Tuesday, August 12, 2008
Joining us today is ChaChanna Simpson, author of Life After College: What Your Parents and Professors Never Taught You. This is a jam-packed book filled with everything twentysomethings need to make the big transition from college life to the real world. Not that I want to scare any of those twentysomethings reading this blog, but I've asked ChaChanna to write up an article about retirement planning, wills, and insurance. As much as I've tried to teach our son about these things, it might be easier for him to take advice from a complete stranger, so maybe you can direct your children this way too.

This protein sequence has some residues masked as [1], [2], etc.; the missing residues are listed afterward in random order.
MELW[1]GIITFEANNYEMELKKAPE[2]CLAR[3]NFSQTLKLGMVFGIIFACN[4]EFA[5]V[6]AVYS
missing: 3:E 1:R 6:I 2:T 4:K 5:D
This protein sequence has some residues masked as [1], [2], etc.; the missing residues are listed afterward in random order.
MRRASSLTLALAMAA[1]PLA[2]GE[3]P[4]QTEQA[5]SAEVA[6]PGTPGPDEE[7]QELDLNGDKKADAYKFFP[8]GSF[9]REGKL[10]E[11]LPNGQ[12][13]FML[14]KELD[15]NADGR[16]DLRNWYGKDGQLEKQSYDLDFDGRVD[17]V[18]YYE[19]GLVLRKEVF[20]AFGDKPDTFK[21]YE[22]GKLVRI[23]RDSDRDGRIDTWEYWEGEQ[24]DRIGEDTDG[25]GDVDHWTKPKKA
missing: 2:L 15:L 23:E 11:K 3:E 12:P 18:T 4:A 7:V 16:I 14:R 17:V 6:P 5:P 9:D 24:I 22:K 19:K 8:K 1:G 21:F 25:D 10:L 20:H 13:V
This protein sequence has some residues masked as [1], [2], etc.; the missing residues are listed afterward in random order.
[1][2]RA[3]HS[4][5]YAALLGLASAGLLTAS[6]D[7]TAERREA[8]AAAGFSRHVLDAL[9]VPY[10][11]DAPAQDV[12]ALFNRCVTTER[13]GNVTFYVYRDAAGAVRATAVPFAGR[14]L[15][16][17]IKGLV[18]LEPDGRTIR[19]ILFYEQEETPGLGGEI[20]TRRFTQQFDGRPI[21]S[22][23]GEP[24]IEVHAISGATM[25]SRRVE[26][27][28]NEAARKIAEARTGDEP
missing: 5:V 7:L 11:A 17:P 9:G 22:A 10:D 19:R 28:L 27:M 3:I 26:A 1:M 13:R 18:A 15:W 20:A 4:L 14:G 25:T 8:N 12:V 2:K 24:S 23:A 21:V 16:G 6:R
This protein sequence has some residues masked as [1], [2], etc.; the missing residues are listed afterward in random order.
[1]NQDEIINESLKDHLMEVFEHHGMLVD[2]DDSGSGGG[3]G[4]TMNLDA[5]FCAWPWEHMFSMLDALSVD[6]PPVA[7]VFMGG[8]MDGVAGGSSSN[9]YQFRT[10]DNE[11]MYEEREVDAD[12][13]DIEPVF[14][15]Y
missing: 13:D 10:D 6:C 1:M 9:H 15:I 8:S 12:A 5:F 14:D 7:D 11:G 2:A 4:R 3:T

RETIREMENT, WILL AND INSURANCE
Now that you are living on your own, working and managing your own finances, you have to prepare for your financial future and unfortunately, your death. It’s crazy, you just got in the race and already you have to prepare for the finish. That’s just how it goes. Right now, I want to get you thinking about creating and protecting your financial assets, which includes setting up a 401k, taking out a life insurance policy and more. It’s very important for you to start working on this now because in most cases the earlier you start the better off you’ll be later on in life. So let’s just dive in, shall we?
Retirement aka 401k